I just left a comment on an article at the Globe and Mail with the topic of importing power to Ontario from Labrador- which I’ll post below.
Yesterday the National Post broke a story about Ontario looking to import electricity from Labrador. There are lots of ugly aspects to the tale, and some interesting ones – but it’d require a lot of time to examine a “promise of cheaper, cleaner power [that] is, in effect, nothing more than a distraction, a promise that will never be fulfilled” – as Terence Corcoran aptly describes it.
My comment in the Globe criticized the Minister of Energy’s nonsense spin on saving money by not utilizing the natural gas fueled power plants contracted since the election of the Liberal party in 2003. If you believe Mr. Ciarelli is an honest man, it’s not that he doesn’t understand the system inherited, but that he doesn’t know the system his government created.
An astonishingly innumerate government.
Since 2005 Ontario has contracted natural gas-fired generation plants on net revenue requirement contracts – which mean Ontario ratepayers pay the full operating and financing costs, along with a margin to give the plant operators a return of investment, regardless of plant use. Consequently, the cost of the next unit of gas-fired generation is essentially only the cost of the fuel required to generate it.
Dump all the committed cost into the first MWh generated this way, and it’d cost Ontario ratepayers about $800 million – and two more sites are still to come (the Oakville plant not being built way out in Bath, and the Mississauga plant now being built in Sarnia).
The Union Dawn hub price for natural gas closed at $3.83/mcf (on the 17th), so being conservative in multiplying by 8, that’s $30.64/MWh (megawatt-hour).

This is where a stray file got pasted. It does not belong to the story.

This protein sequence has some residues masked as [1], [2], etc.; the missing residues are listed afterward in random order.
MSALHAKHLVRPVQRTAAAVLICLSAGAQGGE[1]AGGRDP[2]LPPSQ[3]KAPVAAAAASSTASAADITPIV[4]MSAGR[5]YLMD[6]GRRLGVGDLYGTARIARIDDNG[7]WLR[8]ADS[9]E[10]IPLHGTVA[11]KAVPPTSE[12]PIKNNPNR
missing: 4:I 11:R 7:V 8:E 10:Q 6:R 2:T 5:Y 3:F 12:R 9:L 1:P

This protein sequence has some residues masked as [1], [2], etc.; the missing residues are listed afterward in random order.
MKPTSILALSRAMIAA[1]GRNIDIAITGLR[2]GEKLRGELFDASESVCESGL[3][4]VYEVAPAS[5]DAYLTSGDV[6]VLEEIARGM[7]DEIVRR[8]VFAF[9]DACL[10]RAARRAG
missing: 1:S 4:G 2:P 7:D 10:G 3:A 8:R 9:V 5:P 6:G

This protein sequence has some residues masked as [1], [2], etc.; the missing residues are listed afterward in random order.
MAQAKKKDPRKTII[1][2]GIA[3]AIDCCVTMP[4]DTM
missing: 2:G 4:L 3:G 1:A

Want a be an environmental hero and slap a carbon price on that? How about the $30/tCO2e we hear BC has going?
That’d make the price about$43/MWh
$800 million for the 1st MWh
$43 for all following ( if taxed )
$30 for all following in today’s reality.
Bob wants to cut out the $30 ones while still building on the $800 million cost of the first one.
And that doesn’t include the cost of the two gas-plants to be added, and the oil/gas Lennox plant contracted out to 2022 (just recently) or the Thunder Bay and Atikokan biomass plants likely paid the same way.
I’m not dumb enough to believe a word from Ciarelli, or Wynne, or Murray, but he should come up with a better lie as to why he’s pursuing this. Some twerps might find it credible, but twerps are what got Ontario’s class B consumers a 25% second quarter year-over-year commodity rate increase – which I suspect would be the highest on the planet.
PS: if you’re skeptical but curious, check out the “Hourly Ontario Energy Price (HOEP) Report” for July 20th, as during much of the day natural gas-fired generation was the supply on the margin (setting the price)
Off the top of my head:
- there is unlikely to be any carbon price on natural gas-fired electricity generation, because the “Class A” scheme requires an extremely low Hourly Ontario Energy Price (which gas pricing should often set)
- if transmission was created to surpass Quebec, it would go through the RGGI cap-and-tade jurisdictions … while avoiding Quebec (and California), the jurisdictions Ontario has chosen to join.
- I like many Americans -none of whom would allow a transmission line through their jurisdiction to carry clean power from a foreign country to another part of the foreign country at rates lower than they pay; electricity isn’t cheap in New England
- Ontario entities tasked with examining the possibility of replacing nuclear in Ontario with Quebec imports didn’t bless the idea, but reported the substantial problems.
- yesterday Ontario was, as it often does, exporting natural gas-fired generation into the United States at fuel cost pricing.
If all goes according to the Globe’s scenario, we’ll contract expensively from provinces to our east while running gas fired-power plants we pay for to supply Americans with heavily subsidized gas-fired generation.
Addendum: and furiouserer
Some operational details, with costs attached: Tom Adams and Ed Hollett: Gull Island, dead duck
The Wynne government wants to save money by avoiding using 4 cent/kWh by contracting from a company currently hoping to hit 16 cents/kWh.